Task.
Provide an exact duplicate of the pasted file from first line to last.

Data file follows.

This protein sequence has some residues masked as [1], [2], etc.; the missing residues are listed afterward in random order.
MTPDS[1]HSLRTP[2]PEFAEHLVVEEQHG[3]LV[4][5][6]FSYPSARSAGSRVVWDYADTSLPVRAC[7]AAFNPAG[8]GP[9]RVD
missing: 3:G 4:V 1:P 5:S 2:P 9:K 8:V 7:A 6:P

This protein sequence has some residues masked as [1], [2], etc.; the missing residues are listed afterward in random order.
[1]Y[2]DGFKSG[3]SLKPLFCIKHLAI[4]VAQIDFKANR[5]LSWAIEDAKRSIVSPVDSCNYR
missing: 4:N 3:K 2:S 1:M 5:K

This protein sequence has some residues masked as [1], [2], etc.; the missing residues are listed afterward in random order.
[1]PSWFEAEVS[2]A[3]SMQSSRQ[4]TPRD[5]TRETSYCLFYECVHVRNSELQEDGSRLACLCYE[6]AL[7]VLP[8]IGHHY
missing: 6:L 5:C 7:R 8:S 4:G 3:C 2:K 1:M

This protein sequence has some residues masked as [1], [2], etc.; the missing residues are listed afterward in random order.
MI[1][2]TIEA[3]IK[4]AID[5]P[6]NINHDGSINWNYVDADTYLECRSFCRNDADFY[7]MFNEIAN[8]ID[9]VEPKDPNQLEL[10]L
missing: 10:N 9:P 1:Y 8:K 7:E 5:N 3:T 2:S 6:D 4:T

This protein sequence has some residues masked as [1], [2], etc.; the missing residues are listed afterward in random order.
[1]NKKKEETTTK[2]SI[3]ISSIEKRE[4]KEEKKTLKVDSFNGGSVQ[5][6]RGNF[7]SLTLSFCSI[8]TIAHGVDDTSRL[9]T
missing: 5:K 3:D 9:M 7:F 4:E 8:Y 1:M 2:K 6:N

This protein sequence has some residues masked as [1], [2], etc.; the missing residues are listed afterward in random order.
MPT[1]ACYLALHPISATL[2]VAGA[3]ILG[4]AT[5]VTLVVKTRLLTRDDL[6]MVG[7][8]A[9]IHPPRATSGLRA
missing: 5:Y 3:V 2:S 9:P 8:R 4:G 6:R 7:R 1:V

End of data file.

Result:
This protein sequence has some residues masked as [1], [2], etc.; the missing residues are listed afterward in random order.
MTPDS[1]HSLRTP[2]PEFAEHLVVEEQHG[3]LV[4][5][6]FSYPSARSAGSRVVWDYADTSLPVRAC[7]AAFNPAG[8]GP[9]RVD
missing: 3:G 4:V 1:P 5:S 2:P 9:K 8:V 7:A 6:P

This protein sequence has some residues masked as [1], [2], etc.; the missing residues are listed afterward in random order.
[1]Y[2]DGFKSG[3]SLKPLFCIKHLAI[4]VAQIDFKANR[5]LSWAIEDAKRSIVSPVDSCNYR
missing: 4:N 3:K 2:S 1:M 5:K

This protein sequence has some residues masked as [1], [2], etc.; the missing residues are listed afterward in random order.
[1]PSWFEAEVS[2]A[3]SMQSSRQ[4]TPRD[5]TRETSYCLFYECVHVRNSELQEDGSRLACLCYE[6]AL[7]VLP[8]IGHHY
missing: 6:L 5:C 7:R 8:S 4:G 3:C 2:K 1:M

This protein sequence has some residues masked as [1], [2], etc.; the missing residues are listed afterward in random order.
MI[1][2]TIEA[3]IK[4]AID[5]P[6]NINHDGSINWNYVDADTYLECRSFCRNDADFY[7]MFNEIAN[8]ID[9]VEPKDPNQLEL[10]L
missing: 10:N 9:P 1:Y 8:K 7:E 5:N 3:T 2:S 6:D 4:T

This protein sequence has some residues masked as [1], [2], etc.; the missing residues are listed afterward in random order.
[1]NKKKEETTTK[2]SI[3]ISSIEKRE[4]KEEKKTLKVDSFNGGSVQ[5][6]RGNF[7]SLTLSFCSI[8]TIAHGVDDTSRL[9]T
missing: 5:K 3:D 9:M 7:F 4:E 8:Y 1:M 2:K 6:N

This protein sequence has some residues masked as [1], [2], etc.; the missing residues are listed afterward in random order.
MPT[1]ACYLALHPISATL[2]VAGA[3]ILG[4]AT[5]VTLVVKTRLLTRDDL[6]MVG[7][8]A[9]IHPPRATSGLRA
missing: 5:Y 3:V 2:S 9:P 8:R 4:G 6:R 7:R 1:V